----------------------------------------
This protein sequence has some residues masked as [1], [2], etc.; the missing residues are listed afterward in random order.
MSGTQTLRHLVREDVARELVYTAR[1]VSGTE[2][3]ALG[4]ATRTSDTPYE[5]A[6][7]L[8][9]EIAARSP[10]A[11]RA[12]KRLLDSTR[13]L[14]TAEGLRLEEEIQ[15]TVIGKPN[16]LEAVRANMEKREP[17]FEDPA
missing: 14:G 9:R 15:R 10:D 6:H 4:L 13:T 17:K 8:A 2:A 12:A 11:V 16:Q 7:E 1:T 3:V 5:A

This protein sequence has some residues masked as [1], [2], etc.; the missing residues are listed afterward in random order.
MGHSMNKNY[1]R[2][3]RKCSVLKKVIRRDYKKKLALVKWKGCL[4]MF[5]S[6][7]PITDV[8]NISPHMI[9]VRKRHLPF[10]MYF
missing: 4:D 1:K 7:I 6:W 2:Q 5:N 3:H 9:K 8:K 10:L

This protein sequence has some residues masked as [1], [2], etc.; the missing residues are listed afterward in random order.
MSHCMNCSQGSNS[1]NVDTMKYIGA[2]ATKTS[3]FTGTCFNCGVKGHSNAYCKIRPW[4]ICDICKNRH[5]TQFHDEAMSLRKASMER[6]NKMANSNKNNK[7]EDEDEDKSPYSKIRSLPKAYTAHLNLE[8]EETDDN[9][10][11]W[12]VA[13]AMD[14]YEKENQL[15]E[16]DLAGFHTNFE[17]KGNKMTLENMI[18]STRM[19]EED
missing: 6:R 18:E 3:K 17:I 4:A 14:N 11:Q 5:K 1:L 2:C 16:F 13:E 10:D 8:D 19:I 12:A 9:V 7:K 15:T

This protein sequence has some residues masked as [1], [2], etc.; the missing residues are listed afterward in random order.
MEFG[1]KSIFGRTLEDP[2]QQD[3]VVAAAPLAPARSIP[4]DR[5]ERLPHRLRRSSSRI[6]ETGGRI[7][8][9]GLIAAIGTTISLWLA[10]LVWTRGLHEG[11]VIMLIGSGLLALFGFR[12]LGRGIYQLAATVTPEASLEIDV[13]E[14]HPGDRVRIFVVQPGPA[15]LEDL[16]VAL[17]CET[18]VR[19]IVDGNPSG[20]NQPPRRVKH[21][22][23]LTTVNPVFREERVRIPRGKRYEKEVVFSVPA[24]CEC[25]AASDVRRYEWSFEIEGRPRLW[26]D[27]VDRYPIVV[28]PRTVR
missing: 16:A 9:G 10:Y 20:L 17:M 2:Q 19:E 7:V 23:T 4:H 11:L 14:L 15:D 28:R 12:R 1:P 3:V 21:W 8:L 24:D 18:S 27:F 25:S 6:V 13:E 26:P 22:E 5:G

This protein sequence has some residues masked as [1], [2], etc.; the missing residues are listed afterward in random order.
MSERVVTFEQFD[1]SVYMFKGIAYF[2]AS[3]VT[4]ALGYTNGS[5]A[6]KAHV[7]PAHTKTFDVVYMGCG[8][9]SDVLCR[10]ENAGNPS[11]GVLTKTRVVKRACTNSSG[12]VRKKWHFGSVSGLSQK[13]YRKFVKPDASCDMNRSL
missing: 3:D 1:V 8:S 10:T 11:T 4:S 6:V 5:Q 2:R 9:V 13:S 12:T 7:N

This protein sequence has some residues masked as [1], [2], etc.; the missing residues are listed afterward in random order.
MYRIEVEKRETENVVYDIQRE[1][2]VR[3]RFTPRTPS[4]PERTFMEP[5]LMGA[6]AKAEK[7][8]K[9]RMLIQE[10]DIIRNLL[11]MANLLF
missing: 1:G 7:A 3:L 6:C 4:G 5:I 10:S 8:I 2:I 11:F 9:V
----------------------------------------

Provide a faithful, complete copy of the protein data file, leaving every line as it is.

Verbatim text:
This protein sequence has some residues masked as [1], [2], etc.; the missing residues are listed afterward in random order.
MSGTQTLRHLVREDVARELVYTAR[1]VSGTE[2][3]ALG[4]ATRTSDTPYE[5]A[6][7]L[8][9]EIAARSP[10]A[11]RA[12]KRLLDSTR[13]L[14]TAEGLRLEEEIQ[15]TVIGKPN[16]LEAVRANMEKREP[17]FEDPA
missing: 14:G 9:R 15:R 10:D 6:H 4:L 13:T 17:K 8:A 2:A 12:A 11:V 16:Q 7:E 1:T 3:V 5:A

This protein sequence has some residues masked as [1], [2], etc.; the missing residues are listed afterward in random order.
MGHSMNKNY[1]R[2][3]RKCSVLKKVIRRDYKKKLALVKWKGCL[4]MF[5]S[6][7]PITDV[8]NISPHMI[9]VRKRHLPF[10]MYF
missing: 4:D 1:K 7:I 6:W 2:Q 5:N 3:H 9:K 8:K 10:L

This protein sequence has some residues masked as [1], [2], etc.; the missing residues are listed afterward in random order.
MSHCMNCSQGSNS[1]NVDTMKYIGA[2]ATKTS[3]FTGTCFNCGVKGHSNAYCKIRPW[4]ICDICKNRH[5]TQFHDEAMSLRKASMER[6]NKMANSNKNNK[7]EDEDEDKSPYSKIRSLPKAYTAHLNLE[8]EETDDN[9][10][11]W[12]VA[13]AMD[14]YEKENQL[15]E[16]DLAGFHTNFE[17]KGNKMTLENMI[18]STRM[19]EED
missing: 6:R 18:E 3:K 17:I 4:A 14:N 11:Q 5:K 1:L 2:C 16:F 13:E 10:D 8:D 19:I 12:A 9:V 7:K 15:T

This protein sequence has some residues masked as [1], [2], etc.; the missing residues are listed afterward in random order.
MEFG[1]KSIFGRTLEDP[2]QQD[3]VVAAAPLAPARSIP[4]DR[5]ERLPHRLRRSSSRI[6]ETGGRI[7][8][9]GLIAAIGTTISLWLA[10]LVWTRGLHEG[11]VIMLIGSGLLALFGFR[12]LGRGIYQLAATVTPEASLEIDV[13]E[14]HPGDRVRIFVVQPGPA[15]LEDL[16]VAL[17]CET[18]VR[19]IVDGNPSG[20]NQPPRRVKH[21][22][23]LTTVNPVFREERVRIPRGKRYEKEVVFSVPA[24]CEC[25]AASDVRRYEWSFEIEGRPRLW[26]D[27]VDRYPIVV[28]PRTVR
missing: 16:A 9:G 10:Y 20:L 17:M 2:Q 19:E 7:V 23:T 4:H 11:L 14:L 15:D 28:R 12:R 1:P 3:V 21:W 8:L 24:D 18:S 27:F 25:S 6:V 13:E 26:P 22:E 5:G

This protein sequence has some residues masked as [1], [2], etc.; the missing residues are listed afterward in random order.
MSERVVTFEQFD[1]SVYMFKGIAYF[2]AS[3]VT[4]ALGYTNGS[5]A[6]KAHV[7]PAHTKTFDVVYMGCG[8][9]SDVLCR[10]ENAGNPS[11]GVLTKTRVVKRACTNSSG[12]VRKKWHFGSVSGLSQK[13]YRKFVKPDASCDMNRSL
missing: 3:D 1:V 8:S 10:T 11:T 4:S 6:V 5:Q 2:R 9:V 13:S 12:T 7:N

This protein sequence has some residues masked as [1], [2], etc.; the missing residues are listed afterward in random order.
MYRIEVEKRETENVVYDIQRE[1][2]VR[3]RFTPRTPS[4]PERTFMEP[5]LMGA[6]AKAEK[7][8]K[9]RMLIQE[10]DIIRNLL[11]MANLLF
missing: 1:G 7:A 3:L 6:C 4:G 5:I 10:S 8:I 2:I 11:F 9:V